One of the things which puzzles people - we know this because people ask us - is how come there is all this shouting about austerity? Cash spending is up, spending as a portion of GDP is still, just, up over what Gordon Brown was spending pre-crash. So, err, what austerity?
The answer being that those complaining about it all are using a different measure. Well, obviously, they must be, if their measure is not according with reality. Even the IFS is in on this now:
Carl Emmerson, deputy director of the IFS, said: “An ‘end to austerity’ – as defined by no further net tax rises, benefit cuts or cuts to spending on public services – would require a very sharp change of direction.
The point being that that's not the entire budget. A notable lack there is the interest bill for the public debt. Something which has risen rather a lot in recent years and which, as interest rates rise again is going to become ever more important. We don't in fact predict that this will be true but it is certainly possible that said interest will become an expense to rival that of the NHS (debt of 90% of GDP, interest rates up to say 5%? Could happen). And we do tend to think that when we talk about a budget then we should be talking about a budget, not just the nice stuff that people like, the spending upon themselves.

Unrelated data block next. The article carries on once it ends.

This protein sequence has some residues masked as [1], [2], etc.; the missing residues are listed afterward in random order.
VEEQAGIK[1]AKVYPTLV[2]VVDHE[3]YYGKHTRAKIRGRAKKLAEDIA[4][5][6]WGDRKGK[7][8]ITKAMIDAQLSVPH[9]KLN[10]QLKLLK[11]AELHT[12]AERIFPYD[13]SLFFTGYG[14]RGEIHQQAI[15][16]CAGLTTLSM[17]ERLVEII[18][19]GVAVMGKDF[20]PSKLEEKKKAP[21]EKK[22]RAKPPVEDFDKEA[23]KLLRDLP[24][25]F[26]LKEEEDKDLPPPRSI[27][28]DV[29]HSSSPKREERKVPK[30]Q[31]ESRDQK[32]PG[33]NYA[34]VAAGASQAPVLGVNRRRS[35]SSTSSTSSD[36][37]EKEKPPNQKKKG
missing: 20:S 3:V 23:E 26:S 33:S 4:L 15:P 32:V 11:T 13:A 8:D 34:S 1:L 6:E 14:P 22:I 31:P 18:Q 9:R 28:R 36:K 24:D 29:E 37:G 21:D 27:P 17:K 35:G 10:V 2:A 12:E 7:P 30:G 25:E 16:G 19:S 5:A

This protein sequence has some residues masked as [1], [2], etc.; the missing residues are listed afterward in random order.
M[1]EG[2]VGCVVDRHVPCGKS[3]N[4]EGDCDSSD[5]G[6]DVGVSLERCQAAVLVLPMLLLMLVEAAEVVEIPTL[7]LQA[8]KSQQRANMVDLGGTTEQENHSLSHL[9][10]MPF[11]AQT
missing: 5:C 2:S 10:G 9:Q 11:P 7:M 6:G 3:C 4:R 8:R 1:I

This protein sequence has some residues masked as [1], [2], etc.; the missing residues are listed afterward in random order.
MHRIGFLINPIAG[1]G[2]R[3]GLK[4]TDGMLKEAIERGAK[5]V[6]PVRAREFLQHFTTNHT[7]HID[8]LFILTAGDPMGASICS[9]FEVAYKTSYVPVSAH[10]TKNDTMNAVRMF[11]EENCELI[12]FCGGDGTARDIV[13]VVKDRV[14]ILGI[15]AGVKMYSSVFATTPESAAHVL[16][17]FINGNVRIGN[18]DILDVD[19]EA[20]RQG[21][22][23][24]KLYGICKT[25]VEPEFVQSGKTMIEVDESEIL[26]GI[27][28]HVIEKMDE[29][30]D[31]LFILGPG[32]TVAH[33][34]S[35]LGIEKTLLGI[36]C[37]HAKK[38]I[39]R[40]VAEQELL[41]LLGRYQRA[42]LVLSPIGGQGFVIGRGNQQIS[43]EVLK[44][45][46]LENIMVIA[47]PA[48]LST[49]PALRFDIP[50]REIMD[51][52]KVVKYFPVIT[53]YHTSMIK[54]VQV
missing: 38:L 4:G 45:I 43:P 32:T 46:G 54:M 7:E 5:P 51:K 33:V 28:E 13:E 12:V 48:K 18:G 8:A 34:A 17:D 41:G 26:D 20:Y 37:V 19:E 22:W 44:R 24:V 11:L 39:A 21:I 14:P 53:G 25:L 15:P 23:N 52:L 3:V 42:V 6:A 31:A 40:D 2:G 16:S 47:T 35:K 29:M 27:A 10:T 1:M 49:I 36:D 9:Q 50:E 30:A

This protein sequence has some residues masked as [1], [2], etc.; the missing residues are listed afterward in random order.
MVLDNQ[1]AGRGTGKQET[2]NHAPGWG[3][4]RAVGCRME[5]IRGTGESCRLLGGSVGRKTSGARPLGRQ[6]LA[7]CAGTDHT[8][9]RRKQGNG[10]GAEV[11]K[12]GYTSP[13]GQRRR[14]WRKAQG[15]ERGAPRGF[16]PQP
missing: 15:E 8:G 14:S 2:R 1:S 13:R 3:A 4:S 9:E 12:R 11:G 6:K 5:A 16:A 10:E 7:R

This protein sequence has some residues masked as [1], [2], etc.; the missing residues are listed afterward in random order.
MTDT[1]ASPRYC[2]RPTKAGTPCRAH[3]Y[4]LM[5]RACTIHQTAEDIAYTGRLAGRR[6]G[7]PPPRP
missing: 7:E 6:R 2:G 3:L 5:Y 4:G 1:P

We've also seen a rather more economist's definition of austerity, whatever level of spending is below what would ensure full employment. That meaning that anything less than near infinite spending in 2008/9 being austere given the depth of that recession.
The answer to the basic question is that by our measure, total spending, there has been no austerity. You can indeed cook up measures by which there has been some. But the rest of us don't have to agree with the recipe you've used to do that cooking.